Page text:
Last night, City Council approved an agreement with EMS Midwest, LLC to use Jeff Toricelli as a lobbyist at the state capital. Toricelli previously worked for the Illinois Department of Economic Opportunity and the Illinois Department of Natural Resources. The city is budgeting $30,000 toward the position. Mayor Andy Ezard says revenue from video gaming machines should help pay for the expense.
Ezard says Toricelli would be the city’s voice concerning topics ranging from infrastructure projects to the city’s state-run institutions. He says many municipalities within the state have lobbyists and it’s time for the city to go in that direction.
The idea wasn’t without opposition. Aldermen Rick Stevens was the lone vote against the measure.
“My feeling was we're in a very tight fiscal year and supposedly we have a state senator and a state representative representing us along with the [Jacksonville Area Chamber of Commerce] and the Illinois Municipal League," says Stevens. "I felt at this time we just didn't need to spend $30,000 to hire a lobbyist."
Ezard says a lobbyist will focus on the city’s needs as opposed a large district like a state legislator.
“I think this lobbyist will help me on the issues and with things that are going on," says Ezard. "If there's possible grants or money available for a broad spectrum of things that we're looking into - like the water plant to infrastructure improvements to the municipal building - I think we're moving in a positive direction by hiring a lobbyist."
Also last night, aldermen unanimously approved a first reading of the city’s $38.1 million appropriations budget last night. It’s an increase of about $500,000 over last fiscal year.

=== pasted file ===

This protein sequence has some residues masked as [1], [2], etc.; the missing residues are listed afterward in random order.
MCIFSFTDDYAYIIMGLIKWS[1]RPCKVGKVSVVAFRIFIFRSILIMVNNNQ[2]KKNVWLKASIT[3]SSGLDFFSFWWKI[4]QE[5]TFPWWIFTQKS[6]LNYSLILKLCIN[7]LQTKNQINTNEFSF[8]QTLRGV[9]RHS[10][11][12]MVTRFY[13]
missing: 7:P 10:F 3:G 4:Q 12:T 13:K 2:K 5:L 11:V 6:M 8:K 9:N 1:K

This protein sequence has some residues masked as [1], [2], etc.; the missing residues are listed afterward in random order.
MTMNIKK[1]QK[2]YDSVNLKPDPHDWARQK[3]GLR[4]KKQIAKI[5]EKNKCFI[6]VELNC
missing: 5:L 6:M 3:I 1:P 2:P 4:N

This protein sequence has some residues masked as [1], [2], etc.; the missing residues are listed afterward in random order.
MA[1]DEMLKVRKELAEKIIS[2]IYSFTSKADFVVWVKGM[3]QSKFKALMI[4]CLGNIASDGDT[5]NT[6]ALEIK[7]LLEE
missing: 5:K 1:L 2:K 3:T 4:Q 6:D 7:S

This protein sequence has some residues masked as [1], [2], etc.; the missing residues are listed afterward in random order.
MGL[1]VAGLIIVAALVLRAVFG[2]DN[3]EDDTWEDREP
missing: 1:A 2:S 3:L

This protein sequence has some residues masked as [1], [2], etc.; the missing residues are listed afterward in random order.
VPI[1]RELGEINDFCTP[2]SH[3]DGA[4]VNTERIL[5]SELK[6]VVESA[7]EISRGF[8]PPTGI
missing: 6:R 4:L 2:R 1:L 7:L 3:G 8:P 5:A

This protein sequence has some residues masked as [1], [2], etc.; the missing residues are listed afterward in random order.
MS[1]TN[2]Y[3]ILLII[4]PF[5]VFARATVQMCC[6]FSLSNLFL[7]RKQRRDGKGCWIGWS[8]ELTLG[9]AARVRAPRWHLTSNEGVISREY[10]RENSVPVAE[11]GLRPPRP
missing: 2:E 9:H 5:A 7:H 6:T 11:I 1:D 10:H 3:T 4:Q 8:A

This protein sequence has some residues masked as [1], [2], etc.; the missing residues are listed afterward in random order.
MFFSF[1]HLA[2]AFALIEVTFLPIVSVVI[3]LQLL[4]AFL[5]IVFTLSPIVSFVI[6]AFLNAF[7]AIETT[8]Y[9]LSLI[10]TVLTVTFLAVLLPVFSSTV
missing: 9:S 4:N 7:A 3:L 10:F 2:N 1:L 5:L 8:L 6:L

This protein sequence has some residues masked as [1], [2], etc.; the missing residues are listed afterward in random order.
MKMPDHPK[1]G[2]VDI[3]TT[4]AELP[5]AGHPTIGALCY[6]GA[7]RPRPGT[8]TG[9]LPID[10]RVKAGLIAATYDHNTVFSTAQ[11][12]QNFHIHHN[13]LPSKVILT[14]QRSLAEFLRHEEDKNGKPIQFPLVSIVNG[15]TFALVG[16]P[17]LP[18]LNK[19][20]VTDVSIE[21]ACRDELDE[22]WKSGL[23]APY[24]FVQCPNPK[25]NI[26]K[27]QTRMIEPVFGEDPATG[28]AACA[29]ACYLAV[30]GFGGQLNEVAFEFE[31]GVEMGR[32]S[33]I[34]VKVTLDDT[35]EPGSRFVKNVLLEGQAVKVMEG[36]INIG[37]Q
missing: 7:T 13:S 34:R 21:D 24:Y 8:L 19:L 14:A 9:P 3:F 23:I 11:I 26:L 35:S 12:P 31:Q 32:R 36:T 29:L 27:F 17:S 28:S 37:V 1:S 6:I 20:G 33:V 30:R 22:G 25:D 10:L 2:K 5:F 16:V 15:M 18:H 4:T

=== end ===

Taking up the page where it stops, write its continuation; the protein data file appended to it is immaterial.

Finance Committee Chairman Don Cook says the city is budgeting to nearly break even again in Fiscal Year 2013.
Cook says department heads have done a good job staying within their budgets the past several years.
“I think they're very cognizant of the revenue streams coming in and the expenditures that we have," says Cook. "They did a very excellent job last year of holding their expenses down and working within their budget. I would expect the same thing out of them this year."
The big project for the city this year will be replacing the Municipal Buildings electric system. Cook says it hasn’t been updated since the building opened in the late 60’s.
“It is very outdated," says Cook. "Parts are very difficult to obtain should we have a failure in the system. The individual who has talked with us about the electrical system says if it goes down it could cause an outage for two to three months because of lack of parts."
Plans also include replacing ceiling tiles, repairing a shower in the fire department, repairing parking lots and other upgrades at the municipal building at a cost of about $400,000.
“We’re trying to get everything done within the building itself in preparation of next year when we have to start working toward the downtown project and gear up for the new water plant," says Cook.
Cook says the city should end the year with a balance of about $8.8 million in its savings which is the equivalent of about 6 months of operating expenses.